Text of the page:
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Saturday, November 2, 2013

Why the Virgin Birth of Jesus is Unnecessary

What is most striking to you in this story of Jesus' conception? How have you experienced Jesus as Immanuel in your life lately? (Serendipity Bible 10th Anniversary Edition, page 1339).

Literature (and real life) has many examples of Christ figures. That is, the person so resembles Jesus that we bestow upon them the likeness of Christ. Now none of these persons are attributed to having a virgin birth. That is unnecessary to be identified as a Christ figure—the ultimate qualification being a willingness to undergo self-sacrifice for the redemptive benefit of others.

Now as to the title of this blog: “Why the Virgin Birth of Jesus Is Unnecessary,” let me first state that I totally believe in the virgin birth. I am by grace an adamant believer and doubt is not in the least an issue. Others are not so lucky and for them it is a matter with which they wrestle.

Let me approach this as an American that believes in accord with our ethos that where you came from is immeasurably less important than who you are. To the extent that this is a striven for goal, America approaches achieving the classless society. It matters not one whit if you were high or low born, or rich or poor, exquisitely educated or matriculated instead from the school of hard knocks, indeed, whether your daddy was a pedigree or not. The content of your character and the scope of your abilities are what matters most. If the account of Jesus’ birth were written by an American, the long listing of Jesus’ pedigree would be completely unnecessary and irrelevant. The question always is: What are you made of and what do you have to offer?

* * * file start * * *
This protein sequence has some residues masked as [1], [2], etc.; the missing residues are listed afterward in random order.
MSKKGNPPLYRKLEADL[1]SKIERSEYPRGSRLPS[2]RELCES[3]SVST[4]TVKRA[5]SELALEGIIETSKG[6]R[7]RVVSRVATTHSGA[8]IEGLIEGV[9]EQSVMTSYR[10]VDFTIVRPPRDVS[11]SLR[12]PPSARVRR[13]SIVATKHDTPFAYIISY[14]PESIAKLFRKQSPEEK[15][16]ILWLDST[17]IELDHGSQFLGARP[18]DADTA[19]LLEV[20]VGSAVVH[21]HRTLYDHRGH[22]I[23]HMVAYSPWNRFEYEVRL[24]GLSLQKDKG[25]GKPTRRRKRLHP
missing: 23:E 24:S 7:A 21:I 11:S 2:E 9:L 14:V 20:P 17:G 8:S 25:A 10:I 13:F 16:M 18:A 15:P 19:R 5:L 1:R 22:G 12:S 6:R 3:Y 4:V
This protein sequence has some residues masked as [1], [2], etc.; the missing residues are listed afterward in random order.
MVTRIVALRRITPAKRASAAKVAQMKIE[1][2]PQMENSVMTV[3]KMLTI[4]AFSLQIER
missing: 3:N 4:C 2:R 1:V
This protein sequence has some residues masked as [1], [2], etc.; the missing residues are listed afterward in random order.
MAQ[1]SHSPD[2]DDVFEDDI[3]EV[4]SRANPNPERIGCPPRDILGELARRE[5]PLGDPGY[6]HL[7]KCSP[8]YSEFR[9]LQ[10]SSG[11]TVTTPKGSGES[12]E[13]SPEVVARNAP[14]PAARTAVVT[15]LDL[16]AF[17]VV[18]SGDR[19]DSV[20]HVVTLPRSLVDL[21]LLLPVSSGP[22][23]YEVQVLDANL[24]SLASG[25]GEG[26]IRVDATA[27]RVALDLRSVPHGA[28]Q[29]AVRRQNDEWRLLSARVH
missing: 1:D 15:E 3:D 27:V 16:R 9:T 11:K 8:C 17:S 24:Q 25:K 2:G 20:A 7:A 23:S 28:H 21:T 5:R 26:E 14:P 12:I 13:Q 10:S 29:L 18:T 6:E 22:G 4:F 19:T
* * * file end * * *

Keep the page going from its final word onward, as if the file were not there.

Even Jesus’ resurrection is not dependent upon a virgin birth because final accomplishments are not dependent upon fortuitous beginnings. For instance, one conceived in unholy lust and addicted to crack as a fetus can become unexcelled in holiness and righteousness. I often think if God were to visit earth today how many would expect him to drive up in a limousine escorted by thousands rather than as a humble lone person—maybe even a hobo recycling trash? If I had to make a guess, I would vote for the hobo. That is the American ethos again, royalty does not dress pretentiously. This supports the irony at the foundation of democratic society: the Son of God would be conceived as you would least expect—not by spiritual razzle dazzle, but by the simple love of a carpenter.

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